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for had we not known them, had we retribution which we shall receive; been left to imagine that any single the same man that sinneth, the same portion of the folly and infirmities of being in flesh and spirit shall be in this life would have clung to us in eternal misery or joy. We have here, another life, we should have looked therefore, a rule and a line by which on the one doctrine of the gospel with to calculate the amount of our punishdread rather than joy. It would have ment or our recompense. We know been a melancholy prospect to have well what it is to rejoice in the days of thought, that in eternity we should our youth, in the sunshine of the heart, have borne about with us a body sub- and the energy of the bodily powers. ject in the slightest degree to our pre- We know equally well what it is in sent wants and weariness. Yet that sickness and sorrow to endure, though may, perhaps, be a portion of the pun. it be but for a single night, the anguish ishment of the wicked in a future life. of a wounded spirit united to the pains And be it well remembered, that in all of a diseased body. We have only to that Scripture saith concerning the extend the duration of these enjoychanges of the resurrection, it speaks ments or sufferings from time to eteronly of the bodies of the redeemed : it nity; and, behold, we have before us passes over what will happen to those a picture of Christian retribution such who will then stand at the left hand as will, and such as is most of all of the Lord with a carelessness, a sort adapted to work upon our minds and of contemptuous silence for them. hearts; intelligible in its nature, and Therefore we are still left to apprehend therefore powerful as a motive; not that there will be no ameliorating vague nor imaginative, and therefore change wrought upon their bodies by neither visionary nor curious. the resurrection, save the change from But there is another peculiar class mortal to immortal. They will then, of duties to which this doctrine more if that be the case, still be the victims particularly persuades; and there is of all the sufferings, sorrows, and one peculiar class of sins from which wretchedness of this earthly state ; it more especially guards us : I mean, and they will carry with them, as their the sins and duties of our fleshly memeverlasting curse, an incorruptible bers. “ I beseech you, by the mercies corruption-a weakness too strong of God, that ye present your bodies a to sink into dissolution-perpetual living sacrifice, holy, acceptable to the dishonour-lusts that cannot find ex- Lord.” So speaks the Apostle, alludercise-diseases that have no hope of ing more particularly to that great death. This will be their portion, to mercy of having our vile body changed, drink for ever the miseries of earth that it should be like to the glorious with the eternity of hell. Sad con- body of Christ, which he calls, espetrast of their own thorns in the flesh cially, the redemption of the body, and the glorified and sanctified bodies There is, truly, no other doctrine which of the redeemed.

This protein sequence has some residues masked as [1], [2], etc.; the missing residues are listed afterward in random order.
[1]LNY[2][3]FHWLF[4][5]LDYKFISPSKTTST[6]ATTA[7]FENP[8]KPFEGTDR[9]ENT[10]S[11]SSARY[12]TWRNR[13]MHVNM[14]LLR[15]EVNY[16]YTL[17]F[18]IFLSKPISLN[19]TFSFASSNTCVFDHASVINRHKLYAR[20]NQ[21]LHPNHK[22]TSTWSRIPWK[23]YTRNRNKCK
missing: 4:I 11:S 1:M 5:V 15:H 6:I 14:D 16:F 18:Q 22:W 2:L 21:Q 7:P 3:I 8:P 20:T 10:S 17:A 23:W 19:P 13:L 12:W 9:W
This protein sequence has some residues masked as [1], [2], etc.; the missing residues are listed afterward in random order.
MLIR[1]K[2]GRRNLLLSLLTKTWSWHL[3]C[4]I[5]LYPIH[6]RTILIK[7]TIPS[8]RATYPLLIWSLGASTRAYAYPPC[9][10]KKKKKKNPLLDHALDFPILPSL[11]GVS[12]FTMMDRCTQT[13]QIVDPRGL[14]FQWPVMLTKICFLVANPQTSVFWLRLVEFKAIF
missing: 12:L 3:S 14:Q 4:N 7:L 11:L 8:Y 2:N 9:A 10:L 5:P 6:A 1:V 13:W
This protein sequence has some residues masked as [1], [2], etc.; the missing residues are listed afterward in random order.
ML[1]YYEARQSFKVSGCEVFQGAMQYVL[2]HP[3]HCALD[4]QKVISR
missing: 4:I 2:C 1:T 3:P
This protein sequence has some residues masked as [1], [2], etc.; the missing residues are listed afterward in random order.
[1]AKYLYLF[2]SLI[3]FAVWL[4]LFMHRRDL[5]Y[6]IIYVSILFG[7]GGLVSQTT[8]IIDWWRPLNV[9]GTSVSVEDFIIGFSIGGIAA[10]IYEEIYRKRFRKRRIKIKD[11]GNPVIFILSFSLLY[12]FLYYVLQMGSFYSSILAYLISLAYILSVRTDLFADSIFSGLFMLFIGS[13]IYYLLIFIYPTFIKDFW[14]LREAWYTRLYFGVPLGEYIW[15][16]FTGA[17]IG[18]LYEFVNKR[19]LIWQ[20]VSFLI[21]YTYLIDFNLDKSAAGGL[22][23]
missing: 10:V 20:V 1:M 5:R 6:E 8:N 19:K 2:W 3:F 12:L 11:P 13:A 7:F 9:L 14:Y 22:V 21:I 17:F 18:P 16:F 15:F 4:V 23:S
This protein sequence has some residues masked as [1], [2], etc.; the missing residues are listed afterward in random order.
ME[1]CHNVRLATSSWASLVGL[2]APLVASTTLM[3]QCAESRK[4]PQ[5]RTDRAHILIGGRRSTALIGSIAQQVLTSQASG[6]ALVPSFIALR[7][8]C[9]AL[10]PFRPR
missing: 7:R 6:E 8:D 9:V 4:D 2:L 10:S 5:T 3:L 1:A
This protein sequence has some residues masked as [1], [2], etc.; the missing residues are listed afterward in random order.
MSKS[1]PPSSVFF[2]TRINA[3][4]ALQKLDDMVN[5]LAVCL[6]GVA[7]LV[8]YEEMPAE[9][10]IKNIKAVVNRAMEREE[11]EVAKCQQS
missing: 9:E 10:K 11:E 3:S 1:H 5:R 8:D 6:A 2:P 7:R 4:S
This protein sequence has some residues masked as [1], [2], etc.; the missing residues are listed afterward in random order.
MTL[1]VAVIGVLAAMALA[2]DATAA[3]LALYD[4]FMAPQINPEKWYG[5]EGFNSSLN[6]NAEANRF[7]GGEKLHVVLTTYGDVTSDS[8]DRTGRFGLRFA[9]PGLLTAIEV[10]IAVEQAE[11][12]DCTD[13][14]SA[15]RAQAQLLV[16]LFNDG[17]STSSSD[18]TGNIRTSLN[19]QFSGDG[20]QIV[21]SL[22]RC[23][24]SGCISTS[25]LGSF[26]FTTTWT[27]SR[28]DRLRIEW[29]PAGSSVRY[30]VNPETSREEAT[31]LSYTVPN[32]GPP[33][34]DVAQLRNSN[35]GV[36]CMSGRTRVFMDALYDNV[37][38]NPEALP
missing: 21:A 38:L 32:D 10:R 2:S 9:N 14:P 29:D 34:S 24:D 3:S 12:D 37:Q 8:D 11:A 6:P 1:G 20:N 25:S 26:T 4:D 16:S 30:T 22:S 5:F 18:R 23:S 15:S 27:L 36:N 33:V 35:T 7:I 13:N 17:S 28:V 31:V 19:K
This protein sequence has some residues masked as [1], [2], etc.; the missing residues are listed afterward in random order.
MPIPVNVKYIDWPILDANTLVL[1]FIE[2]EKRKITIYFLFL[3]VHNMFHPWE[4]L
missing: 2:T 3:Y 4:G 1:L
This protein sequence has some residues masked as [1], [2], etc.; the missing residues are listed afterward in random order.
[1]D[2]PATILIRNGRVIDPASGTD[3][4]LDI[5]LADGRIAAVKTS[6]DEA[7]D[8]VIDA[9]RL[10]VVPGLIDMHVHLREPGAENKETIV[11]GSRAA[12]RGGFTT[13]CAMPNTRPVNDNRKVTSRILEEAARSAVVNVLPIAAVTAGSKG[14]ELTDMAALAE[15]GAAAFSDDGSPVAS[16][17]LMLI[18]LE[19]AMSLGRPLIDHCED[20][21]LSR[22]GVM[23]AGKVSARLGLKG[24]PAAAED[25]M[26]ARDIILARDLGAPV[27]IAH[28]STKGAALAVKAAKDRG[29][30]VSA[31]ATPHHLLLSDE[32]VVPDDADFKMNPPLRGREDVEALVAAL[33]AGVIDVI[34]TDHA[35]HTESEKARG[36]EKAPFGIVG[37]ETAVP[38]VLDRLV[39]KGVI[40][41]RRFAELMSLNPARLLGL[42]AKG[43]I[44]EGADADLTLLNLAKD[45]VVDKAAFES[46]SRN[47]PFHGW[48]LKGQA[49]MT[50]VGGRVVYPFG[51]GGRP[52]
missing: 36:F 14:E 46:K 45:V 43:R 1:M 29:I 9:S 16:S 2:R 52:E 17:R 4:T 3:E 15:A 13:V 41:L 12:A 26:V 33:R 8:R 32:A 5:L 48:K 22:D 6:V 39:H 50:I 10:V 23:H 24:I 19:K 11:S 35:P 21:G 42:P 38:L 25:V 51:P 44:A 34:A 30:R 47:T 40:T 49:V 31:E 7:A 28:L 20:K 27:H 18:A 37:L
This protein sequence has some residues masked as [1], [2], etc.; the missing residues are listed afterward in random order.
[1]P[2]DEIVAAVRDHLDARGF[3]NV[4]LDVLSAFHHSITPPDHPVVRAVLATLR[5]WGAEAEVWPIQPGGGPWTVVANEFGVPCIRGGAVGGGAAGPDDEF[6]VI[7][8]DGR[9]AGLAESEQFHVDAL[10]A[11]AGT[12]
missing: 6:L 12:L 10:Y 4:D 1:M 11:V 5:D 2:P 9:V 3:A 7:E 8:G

can so forcibly exhort to the mortificaSuch are the answers that Scripturetion of our members which are on the enables us to give to the questions of earth. And you find St. Paul conthe text; such the manner and order tinually using it: “Mortify therefore in which we are taught the dead will your members"-he has just been be raised; such the bodies with which speaking of our being raised from the we may expect they will rise. What, dead—“ Mortify therefore your memthen, is the lesson of profit we may de- bers which are upon the earth ; forrive from this consideration ?